Replacing the switch and intersection, including a 9m track section, was a particularly delicate task, which had to be carried out during the night within a mere 3.5 hours. A large vehicle-mounted crane was used to remove the old, worn rails so that the two to six tonne new rail sections waiting at the side could be lifted into place. The rails were connected with iron plates until welded.
A reinforced soundproof superstructure was constructed for the switch and intersection, on 140m² of sound insulation mats. The intersecting rails and the track rods used to maintain the distance between the rails made installing the reinforcement a real challenge. During the morning and afternoon rush hours, a tram crossed the intersection every two to three minutes, making it impossible to keep up continuous work. Despite the high frequency of trams in this area, the section was completed before the intermediate deadline, avoiding a contractual penalty.
The greater distance to the neighbouring buildings in the last two construction stages meant that the simpler sound-insulating superstructure could be used. While replacing the track, the existing track slabs were milled, aligned, and then concreted. For the very tight curve from Prager Strasse towards “Am Spitz”, a lubrication system was built at the start of the curve from each direction: the lubricating film minimises the squealing from the rails. This area also included two tram stops that needed to be renovated; they were closed for two weeks by Wiener Linien. Once the new guide wall elements had been laid, the asphalt surface was installed by PORR Civil engineering, Vienna branch.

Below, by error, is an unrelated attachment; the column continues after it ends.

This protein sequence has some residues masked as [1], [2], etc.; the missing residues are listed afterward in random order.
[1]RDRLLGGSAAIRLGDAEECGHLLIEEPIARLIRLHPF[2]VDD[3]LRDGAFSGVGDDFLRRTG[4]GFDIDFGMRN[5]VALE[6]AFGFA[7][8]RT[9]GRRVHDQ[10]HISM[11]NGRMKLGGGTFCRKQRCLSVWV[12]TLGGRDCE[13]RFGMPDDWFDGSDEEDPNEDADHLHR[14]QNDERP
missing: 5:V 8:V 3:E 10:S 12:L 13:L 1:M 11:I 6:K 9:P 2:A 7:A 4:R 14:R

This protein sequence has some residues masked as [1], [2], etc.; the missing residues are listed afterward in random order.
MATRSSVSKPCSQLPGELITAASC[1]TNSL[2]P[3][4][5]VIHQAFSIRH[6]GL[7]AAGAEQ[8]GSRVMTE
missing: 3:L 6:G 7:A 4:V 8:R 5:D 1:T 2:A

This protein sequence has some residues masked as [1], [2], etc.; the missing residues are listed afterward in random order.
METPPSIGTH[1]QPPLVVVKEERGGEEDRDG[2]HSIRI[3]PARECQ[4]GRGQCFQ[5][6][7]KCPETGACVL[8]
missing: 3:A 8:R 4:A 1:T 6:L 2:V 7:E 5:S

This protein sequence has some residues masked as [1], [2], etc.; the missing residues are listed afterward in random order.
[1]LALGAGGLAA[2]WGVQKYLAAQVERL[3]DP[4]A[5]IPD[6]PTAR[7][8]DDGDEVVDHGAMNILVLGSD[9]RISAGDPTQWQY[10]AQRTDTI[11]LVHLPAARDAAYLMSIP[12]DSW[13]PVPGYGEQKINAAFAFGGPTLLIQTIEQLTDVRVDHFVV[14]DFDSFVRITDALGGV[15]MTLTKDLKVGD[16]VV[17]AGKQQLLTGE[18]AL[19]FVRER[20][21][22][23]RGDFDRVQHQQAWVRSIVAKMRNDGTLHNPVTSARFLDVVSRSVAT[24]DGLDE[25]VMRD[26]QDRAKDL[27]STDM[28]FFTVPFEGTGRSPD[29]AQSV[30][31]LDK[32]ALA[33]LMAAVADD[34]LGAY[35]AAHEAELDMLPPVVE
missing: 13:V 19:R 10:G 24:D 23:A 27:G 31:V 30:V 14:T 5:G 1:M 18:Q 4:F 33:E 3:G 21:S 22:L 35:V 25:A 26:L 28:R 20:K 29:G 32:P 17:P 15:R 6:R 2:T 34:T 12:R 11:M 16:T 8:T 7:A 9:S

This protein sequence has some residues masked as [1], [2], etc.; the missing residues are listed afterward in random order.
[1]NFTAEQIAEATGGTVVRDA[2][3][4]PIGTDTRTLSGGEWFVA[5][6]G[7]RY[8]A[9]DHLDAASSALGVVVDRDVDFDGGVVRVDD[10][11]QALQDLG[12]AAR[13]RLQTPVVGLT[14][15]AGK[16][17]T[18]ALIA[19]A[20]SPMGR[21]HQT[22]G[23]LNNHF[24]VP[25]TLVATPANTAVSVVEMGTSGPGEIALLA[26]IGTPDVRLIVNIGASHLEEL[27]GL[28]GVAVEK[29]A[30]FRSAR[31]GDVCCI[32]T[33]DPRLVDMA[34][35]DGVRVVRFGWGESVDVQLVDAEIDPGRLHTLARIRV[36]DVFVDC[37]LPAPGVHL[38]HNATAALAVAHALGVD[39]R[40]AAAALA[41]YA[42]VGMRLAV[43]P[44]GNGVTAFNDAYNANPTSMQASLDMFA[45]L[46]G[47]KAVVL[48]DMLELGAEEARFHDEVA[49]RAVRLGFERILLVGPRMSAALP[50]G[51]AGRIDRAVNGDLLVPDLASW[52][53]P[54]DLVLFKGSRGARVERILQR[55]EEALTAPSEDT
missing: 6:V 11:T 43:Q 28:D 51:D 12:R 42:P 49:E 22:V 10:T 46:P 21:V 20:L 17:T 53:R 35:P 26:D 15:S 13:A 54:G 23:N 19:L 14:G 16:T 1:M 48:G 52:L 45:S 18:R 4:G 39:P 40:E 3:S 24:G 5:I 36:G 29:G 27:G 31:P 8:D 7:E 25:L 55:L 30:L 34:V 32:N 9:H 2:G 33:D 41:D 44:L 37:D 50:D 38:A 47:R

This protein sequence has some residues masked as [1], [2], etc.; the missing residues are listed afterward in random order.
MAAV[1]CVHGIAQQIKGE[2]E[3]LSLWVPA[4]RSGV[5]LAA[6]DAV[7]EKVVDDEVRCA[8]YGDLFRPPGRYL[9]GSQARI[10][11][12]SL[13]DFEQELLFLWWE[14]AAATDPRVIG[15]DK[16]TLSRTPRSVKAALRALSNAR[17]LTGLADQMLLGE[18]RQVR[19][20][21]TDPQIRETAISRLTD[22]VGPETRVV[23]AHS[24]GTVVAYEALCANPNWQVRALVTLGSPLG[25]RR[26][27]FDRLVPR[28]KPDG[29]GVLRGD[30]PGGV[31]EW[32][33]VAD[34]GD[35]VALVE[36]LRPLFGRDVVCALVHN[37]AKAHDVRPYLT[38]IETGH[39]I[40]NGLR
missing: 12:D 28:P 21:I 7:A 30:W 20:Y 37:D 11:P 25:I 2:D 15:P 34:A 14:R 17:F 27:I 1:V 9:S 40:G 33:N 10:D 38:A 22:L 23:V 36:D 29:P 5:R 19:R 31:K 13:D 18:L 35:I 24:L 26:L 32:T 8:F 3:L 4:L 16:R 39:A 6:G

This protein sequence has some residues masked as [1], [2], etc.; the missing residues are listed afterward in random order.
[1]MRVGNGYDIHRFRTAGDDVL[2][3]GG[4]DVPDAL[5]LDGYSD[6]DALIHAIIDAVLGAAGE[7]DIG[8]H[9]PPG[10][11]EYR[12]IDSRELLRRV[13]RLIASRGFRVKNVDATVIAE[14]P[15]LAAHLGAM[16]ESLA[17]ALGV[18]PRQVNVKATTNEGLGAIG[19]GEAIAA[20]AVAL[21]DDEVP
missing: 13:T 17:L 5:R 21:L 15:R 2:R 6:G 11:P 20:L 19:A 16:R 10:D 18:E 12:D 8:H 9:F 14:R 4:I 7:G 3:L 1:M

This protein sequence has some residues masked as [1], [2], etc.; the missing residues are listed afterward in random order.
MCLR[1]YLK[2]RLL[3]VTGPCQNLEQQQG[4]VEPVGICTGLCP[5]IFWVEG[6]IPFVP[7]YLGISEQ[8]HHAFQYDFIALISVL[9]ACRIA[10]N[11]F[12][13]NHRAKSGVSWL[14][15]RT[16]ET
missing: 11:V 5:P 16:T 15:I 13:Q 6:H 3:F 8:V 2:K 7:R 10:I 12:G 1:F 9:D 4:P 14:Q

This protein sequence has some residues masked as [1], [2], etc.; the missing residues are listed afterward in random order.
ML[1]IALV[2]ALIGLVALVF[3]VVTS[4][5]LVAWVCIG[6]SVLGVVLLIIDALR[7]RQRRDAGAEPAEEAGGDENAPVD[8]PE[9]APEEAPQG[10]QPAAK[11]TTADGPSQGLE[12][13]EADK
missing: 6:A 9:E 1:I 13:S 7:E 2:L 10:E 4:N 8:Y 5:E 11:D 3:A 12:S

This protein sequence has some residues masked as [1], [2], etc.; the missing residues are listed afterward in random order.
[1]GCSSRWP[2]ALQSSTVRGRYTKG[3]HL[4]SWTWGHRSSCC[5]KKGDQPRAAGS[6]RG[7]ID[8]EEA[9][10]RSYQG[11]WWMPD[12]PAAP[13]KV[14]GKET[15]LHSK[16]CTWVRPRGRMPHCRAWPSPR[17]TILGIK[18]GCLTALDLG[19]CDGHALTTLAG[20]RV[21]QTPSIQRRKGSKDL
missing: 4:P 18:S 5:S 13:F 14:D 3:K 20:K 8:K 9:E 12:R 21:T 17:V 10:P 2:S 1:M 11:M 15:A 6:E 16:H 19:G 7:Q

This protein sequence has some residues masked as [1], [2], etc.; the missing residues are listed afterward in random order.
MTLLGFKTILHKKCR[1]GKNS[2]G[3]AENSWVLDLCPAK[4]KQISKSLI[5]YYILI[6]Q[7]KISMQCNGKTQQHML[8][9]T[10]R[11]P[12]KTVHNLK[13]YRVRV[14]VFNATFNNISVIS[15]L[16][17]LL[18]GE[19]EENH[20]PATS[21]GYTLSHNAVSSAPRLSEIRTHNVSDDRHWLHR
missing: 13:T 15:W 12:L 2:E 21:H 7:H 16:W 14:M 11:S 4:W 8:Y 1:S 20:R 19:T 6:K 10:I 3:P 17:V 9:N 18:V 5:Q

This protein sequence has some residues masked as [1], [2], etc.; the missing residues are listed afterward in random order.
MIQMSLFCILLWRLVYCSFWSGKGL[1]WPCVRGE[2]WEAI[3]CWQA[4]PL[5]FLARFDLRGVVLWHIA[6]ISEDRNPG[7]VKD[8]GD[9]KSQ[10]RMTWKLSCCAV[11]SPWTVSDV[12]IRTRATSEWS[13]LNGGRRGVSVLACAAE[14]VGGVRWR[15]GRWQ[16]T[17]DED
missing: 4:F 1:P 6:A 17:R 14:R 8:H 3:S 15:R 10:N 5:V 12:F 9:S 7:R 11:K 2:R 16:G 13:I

Despite the very hot summer presenting challenging conditions for both workers and machinery, all work was completed on schedule and to the complete satisfaction of the client.